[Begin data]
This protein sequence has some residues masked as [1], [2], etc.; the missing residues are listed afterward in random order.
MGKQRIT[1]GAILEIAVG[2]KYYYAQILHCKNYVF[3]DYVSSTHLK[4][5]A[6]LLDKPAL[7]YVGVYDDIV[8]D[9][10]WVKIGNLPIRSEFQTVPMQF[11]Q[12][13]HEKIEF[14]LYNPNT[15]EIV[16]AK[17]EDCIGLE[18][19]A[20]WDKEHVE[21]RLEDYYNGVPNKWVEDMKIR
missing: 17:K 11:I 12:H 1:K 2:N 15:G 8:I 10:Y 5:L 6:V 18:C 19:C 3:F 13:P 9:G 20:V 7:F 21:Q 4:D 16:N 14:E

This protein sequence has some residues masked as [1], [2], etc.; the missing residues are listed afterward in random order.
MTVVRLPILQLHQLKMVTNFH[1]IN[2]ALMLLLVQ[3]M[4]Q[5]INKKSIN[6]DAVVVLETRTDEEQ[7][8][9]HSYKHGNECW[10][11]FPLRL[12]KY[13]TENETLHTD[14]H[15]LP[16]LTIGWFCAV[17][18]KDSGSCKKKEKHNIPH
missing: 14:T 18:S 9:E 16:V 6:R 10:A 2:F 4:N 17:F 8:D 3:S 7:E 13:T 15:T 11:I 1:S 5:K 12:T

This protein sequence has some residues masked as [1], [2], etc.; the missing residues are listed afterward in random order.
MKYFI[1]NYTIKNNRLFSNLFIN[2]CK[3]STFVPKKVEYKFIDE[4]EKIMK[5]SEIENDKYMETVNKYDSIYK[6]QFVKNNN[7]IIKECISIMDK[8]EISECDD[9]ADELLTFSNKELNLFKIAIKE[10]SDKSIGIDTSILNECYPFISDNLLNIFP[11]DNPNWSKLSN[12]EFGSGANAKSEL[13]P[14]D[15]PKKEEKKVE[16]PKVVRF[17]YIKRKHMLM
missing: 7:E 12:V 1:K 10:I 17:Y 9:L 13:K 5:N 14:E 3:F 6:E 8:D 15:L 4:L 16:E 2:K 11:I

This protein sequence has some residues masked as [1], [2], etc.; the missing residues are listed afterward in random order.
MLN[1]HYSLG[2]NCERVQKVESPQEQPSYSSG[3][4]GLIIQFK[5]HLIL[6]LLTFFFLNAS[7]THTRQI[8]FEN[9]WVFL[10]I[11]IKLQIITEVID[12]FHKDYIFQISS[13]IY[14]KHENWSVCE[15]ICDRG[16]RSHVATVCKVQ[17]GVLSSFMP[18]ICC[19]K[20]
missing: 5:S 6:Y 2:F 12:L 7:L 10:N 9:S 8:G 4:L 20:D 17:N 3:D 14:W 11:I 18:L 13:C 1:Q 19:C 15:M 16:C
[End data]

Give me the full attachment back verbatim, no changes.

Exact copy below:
This protein sequence has some residues masked as [1], [2], etc.; the missing residues are listed afterward in random order.
MGKQRIT[1]GAILEIAVG[2]KYYYAQILHCKNYVF[3]DYVSSTHLK[4][5]A[6]LLDKPAL[7]YVGVYDDIV[8]D[9][10]WVKIGNLPIRSEFQTVPMQF[11]Q[12][13]HEKIEF[14]LYNPNT[15]EIV[16]AK[17]EDCIGLE[18][19]A[20]WDKEHVE[21]RLEDYYNGVPNKWVEDMKIR
missing: 17:K 11:I 12:H 1:K 2:N 15:G 8:I 10:Y 5:L 6:V 18:C 19:C 3:F 13:P 9:G 20:V 7:F 21:Q 4:D 16:N 14:E

This protein sequence has some residues masked as [1], [2], etc.; the missing residues are listed afterward in random order.
MTVVRLPILQLHQLKMVTNFH[1]IN[2]ALMLLLVQ[3]M[4]Q[5]INKKSIN[6]DAVVVLETRTDEEQ[7][8][9]HSYKHGNECW[10][11]FPLRL[12]KY[13]TENETLHTD[14]H[15]LP[16]LTIGWFCAV[17][18]KDSGSCKKKEKHNIPH
missing: 14:T 18:S 9:E 16:V 6:R 10:A 2:F 4:N 17:F 8:D 3:S 7:E 13:T 15:T 11:I 1:S 5:K 12:T

This protein sequence has some residues masked as [1], [2], etc.; the missing residues are listed afterward in random order.
MKYFI[1]NYTIKNNRLFSNLFIN[2]CK[3]STFVPKKVEYKFIDE[4]EKIMK[5]SEIENDKYMETVNKYDSIYK[6]QFVKNNN[7]IIKECISIMDK[8]EISECDD[9]ADELLTFSNKELNLFKIAIKE[10]SDKSIGIDTSILNECYPFISDNLLNIFP[11]DNPNWSKLSN[12]EFGSGANAKSEL[13]P[14]D[15]PKKEEKKVE[16]PKVVRF[17]YIKRKHMLM
missing: 7:E 12:V 1:K 10:I 17:Y 9:L 13:K 5:N 14:E 3:F 6:E 8:D 15:L 4:L 16:E 2:K 11:I

This protein sequence has some residues masked as [1], [2], etc.; the missing residues are listed afterward in random order.
MLN[1]HYSLG[2]NCERVQKVESPQEQPSYSSG[3][4]GLIIQFK[5]HLIL[6]LLTFFFLNAS[7]THTRQI[8]FEN[9]WVFL[10]I[11]IKLQIITEVID[12]FHKDYIFQISS[13]IY[14]KHENWSVCE[15]ICDRG[16]RSHVATVCKVQ[17]GVLSSFMP[18]ICC[19]K[20]
missing: 5:S 6:Y 2:F 12:L 7:L 10:N 9:S 8:G 4:L 20:D 17:N 3:D 14:W 11:I 18:L 13:C 1:Q 19:C 15:M 16:C